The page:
Jillian is desperate to save her company, Barely There and turning to Jack Walker, the town hero, is her only option. The trouble she left behind in California has followed her home, leaving Jack no choice but to protect her. Unwittingly, Jillian’s put everything Jack has ever wanted in life at risk. 

The years have not made it easier for Jack to say no to his first love, but saying yes may threaten all he holds dear. Jack may have a solution: marriage–the temporary kind. And how can a girl from the wrong side of the tracks refuse a marriage proposal from her one-time love? 

https://www.amazon.com/dp/B06Y3MW7HJ/?tag-tulepubli-20&tag=pettpist-20

http://www.barnesandnoble.com/w/books/1126172852?ean=2940157567781

https://itunes.apple.com/us/book/loving-the-texas-lawman/id1224208557?mt=11

https://www.kobo.com/us/en/ebook/loving-the-texas-lawman

https://www.amazon.co.uk/dp/B06Y3MW7HJ/?tag-tulepubli-21&tag=pettpist-20

 

 

For Fun:  Take a guess at the names of my hero and heroine from FOREVER TEXAN Book 3 titled, Redeeming the Texas Rancher coming this August.  Post either number ONE, TWO OR THREE and be entered into a random drawing to win a backlist book of your choice, either print or digital from my available titles.   Random drawing winner will be posted later tonight.  Be sure to stop by again!

 

  1. Conner and Willow
  2. Tristan and Susanna
  3. Colby and Dakota

 

 

Updated: April 11, 2017 — 12:08 pm

Let’s Play ‘Name That Character’!

I’ve always loved spring despite the fact that seasonal allergies have been the bane of my existence in recent years. But we moved away from pollen-ladden Nashville (a great city full of great people but also full of copious amounts of pollen that staged attacks on my sinuses) to the Gulf Coast of Florida. This past winter was the first one in my entire life where I never saw frost or a single snowflake, and I’m not complaining. 🙂 Even so, there’s still a different feel to spring here versus an admittedly more pleasant winter. It’s warmer, the sun is stronger, and people are flooding to the beach during their spring breaks from school. There’s the scent of sunscreen in the air, and when my husband and I went to the zoo yesterday I saw a lot of unfortunate sunburns.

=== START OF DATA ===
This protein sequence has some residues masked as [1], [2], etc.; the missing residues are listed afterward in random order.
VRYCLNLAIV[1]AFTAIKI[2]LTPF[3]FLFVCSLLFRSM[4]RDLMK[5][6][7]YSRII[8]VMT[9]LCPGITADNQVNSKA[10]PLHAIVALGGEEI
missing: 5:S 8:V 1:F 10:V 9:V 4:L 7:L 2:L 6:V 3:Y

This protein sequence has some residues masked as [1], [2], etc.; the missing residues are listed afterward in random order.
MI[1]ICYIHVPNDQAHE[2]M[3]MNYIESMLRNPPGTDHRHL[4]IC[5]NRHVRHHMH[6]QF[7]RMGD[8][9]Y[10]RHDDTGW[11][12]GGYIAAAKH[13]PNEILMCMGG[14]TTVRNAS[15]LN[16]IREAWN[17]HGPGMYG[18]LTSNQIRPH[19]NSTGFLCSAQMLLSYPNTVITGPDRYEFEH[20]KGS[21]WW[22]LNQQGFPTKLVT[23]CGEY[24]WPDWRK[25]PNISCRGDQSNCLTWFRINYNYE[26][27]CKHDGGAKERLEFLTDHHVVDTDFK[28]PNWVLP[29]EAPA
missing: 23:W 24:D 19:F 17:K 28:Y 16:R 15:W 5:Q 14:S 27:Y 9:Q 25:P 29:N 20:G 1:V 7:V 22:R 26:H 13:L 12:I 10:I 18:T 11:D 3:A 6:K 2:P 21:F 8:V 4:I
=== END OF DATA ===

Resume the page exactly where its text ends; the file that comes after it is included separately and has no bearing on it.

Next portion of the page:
I’ve always loved the sense of renewal that comes with spring. Gray, cold days giving way to warmth and sun. Dead grass giving way to green. Flowers popping up everywhere. So it’s extra exciting that this spring is also giving birth to the latest book in my Blue Falls, Texas series, In the Rancher’s Arms. I really like this story because the heroine has a similar background to me — as a journalist. Although she was an international reporter covering really important stories that were often dangerous, the latest of which led to her being kidnapped by human traffickers. I never had the nerve to go that route in my work, although I greatly admire those who do. After being saved, Arden comes back to her hometown of Blue Falls, Texas to heal and, this being a romance, finds love.